The next speaker was Hannah Locke, Best Practice Officer, Homelessness amongst non-UK nationals at Crisis. Crisis is the national charity for people experiencing homelessness, working to end homelessness in the UK. At ACH, we work with Crisis on the CTI project, working to implement the Critical Time Intervention strategy for our tenants with refugee status. Hannah Locke took us through the different models of housing available for non-UK nationals, from the private rented sector, to supported housing offered by housing associations, to social housing. She discussed how having a roof over your head is not always the end of the story, and prefaced how vitally important it is to find the right type of accommodation to match a person’s needs.

Hannah Locke then spoke about different models of housing that have been tested such as the Migrant Employment Accommodation Scheme run by Croydon Council and Crisis who had the right to work, but No Recourse to Public Funds. This scheme included temporary housing, job-coaching, ESOL classes, volunteering opportunities with the aim of getting tenants into secure work and housing in 18 weeks. After testing this model, Crisis found it worked well along an extended timeline, finding tenants needed longer than 18 weeks to achieve successful outcomes.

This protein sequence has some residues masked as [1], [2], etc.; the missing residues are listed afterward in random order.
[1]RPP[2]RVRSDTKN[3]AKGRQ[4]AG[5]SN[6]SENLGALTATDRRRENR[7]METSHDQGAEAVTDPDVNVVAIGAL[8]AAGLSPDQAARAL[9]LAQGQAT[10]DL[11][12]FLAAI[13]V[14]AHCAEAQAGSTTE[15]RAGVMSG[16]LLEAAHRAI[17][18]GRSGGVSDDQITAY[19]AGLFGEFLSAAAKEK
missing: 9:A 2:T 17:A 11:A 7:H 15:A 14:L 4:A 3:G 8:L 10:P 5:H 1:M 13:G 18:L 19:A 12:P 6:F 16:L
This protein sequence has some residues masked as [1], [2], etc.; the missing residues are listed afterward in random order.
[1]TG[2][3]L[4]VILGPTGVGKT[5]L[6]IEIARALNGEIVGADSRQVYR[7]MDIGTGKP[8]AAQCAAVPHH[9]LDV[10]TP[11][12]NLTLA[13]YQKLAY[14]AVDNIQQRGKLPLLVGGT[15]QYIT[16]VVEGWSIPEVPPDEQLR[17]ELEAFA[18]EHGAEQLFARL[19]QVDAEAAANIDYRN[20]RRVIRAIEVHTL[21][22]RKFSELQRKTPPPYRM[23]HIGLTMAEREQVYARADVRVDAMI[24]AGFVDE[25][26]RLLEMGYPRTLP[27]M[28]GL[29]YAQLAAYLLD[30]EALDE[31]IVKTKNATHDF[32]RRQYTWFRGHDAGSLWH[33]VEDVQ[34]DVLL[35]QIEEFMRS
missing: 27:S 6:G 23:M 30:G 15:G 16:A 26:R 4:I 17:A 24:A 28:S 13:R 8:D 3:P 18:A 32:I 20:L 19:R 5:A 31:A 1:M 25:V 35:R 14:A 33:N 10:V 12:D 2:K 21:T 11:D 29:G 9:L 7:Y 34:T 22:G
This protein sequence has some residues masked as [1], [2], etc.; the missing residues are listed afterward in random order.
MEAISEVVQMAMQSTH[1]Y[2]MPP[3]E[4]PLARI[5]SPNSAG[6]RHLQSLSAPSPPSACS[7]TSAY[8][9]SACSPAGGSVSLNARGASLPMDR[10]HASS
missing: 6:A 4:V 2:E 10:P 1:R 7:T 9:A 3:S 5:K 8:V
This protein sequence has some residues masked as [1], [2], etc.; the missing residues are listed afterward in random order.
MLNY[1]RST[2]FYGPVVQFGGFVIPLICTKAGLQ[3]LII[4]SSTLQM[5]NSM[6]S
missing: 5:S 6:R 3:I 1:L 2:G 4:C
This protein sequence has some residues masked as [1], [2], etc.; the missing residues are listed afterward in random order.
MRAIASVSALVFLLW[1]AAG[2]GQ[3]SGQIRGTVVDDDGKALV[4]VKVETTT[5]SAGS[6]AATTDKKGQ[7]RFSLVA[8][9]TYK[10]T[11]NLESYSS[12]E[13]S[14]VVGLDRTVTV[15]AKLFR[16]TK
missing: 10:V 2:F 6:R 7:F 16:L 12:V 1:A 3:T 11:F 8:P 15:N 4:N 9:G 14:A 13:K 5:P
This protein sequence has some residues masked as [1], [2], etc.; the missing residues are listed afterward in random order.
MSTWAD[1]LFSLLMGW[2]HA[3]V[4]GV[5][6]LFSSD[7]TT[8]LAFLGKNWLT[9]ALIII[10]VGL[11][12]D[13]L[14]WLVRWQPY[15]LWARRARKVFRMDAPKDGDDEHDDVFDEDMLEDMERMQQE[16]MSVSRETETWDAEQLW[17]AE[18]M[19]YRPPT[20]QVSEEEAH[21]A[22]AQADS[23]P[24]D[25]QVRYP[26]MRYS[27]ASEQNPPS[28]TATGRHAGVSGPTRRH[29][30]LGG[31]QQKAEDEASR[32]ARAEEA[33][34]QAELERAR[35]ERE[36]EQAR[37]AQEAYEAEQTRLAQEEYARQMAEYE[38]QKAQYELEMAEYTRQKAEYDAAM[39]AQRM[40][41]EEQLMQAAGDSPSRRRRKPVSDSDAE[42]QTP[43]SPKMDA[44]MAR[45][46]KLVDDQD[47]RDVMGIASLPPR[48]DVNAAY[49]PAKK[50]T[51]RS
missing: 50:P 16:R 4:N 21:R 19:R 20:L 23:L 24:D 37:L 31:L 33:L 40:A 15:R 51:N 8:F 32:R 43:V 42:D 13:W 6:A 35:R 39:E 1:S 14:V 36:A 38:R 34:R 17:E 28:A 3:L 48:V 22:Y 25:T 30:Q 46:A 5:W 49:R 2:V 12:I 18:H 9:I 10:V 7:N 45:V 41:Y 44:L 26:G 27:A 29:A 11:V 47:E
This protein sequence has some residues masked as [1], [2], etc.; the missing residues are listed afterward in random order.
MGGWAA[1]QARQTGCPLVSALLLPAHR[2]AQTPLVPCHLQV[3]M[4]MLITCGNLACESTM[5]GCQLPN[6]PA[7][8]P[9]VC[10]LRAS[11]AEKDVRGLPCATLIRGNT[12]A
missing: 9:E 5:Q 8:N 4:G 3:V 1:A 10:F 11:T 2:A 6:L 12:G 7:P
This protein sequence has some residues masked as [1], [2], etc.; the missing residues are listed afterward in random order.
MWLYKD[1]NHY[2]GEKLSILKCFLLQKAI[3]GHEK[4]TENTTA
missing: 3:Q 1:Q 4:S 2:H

Our final speaker was Fuad Mahamed, CEO and founder of ACH. Fuad Mahamed spoke about the ACH model of housing for newly arrived refugees, and how it has been influenced by his own lived experience of arriving to the UK as a refugee. Like Hannah Locke, Fuad spoke about how vital it is to see people as individuals, and that within a wide group, such as people with refugee status, there will be a wide variety of needs and experiences. He spoke about how important an individual and tailored approach is. For instance, refugees arriving via the Homes for Ukraine Scheme will have a vastly different experience to people arriving through the asylum route and coming from NASS accommodation.

ACH’s model of supported housing focusses on seeing residents as people with talent, skills and aspirations, not just as vulnerable people. As a result, ACH delivers support through intensive one-to-one support, tailored upskilling and a focus on social capital.

Next steps

We would like to thank everyone who joined this insightful and timely seminar. Housing remains a crucial topic as the cost of living and housing crisis continues to drive prices, and effect the most vulnerable members of our society disproportionately.

Housing is not a luxury, it is a human right. It is crucial that policy, research and delivery expertise links together to share learning and knowledge about which housing models work, what are the main challenges for refugee and migrant communities accessing safe and secure housing and how policy can drive real change.

Discover more...

Keep up-to-date with the latest news and learnings from the ACH MMB Seminar Series on our website.

Watch the full seminar below.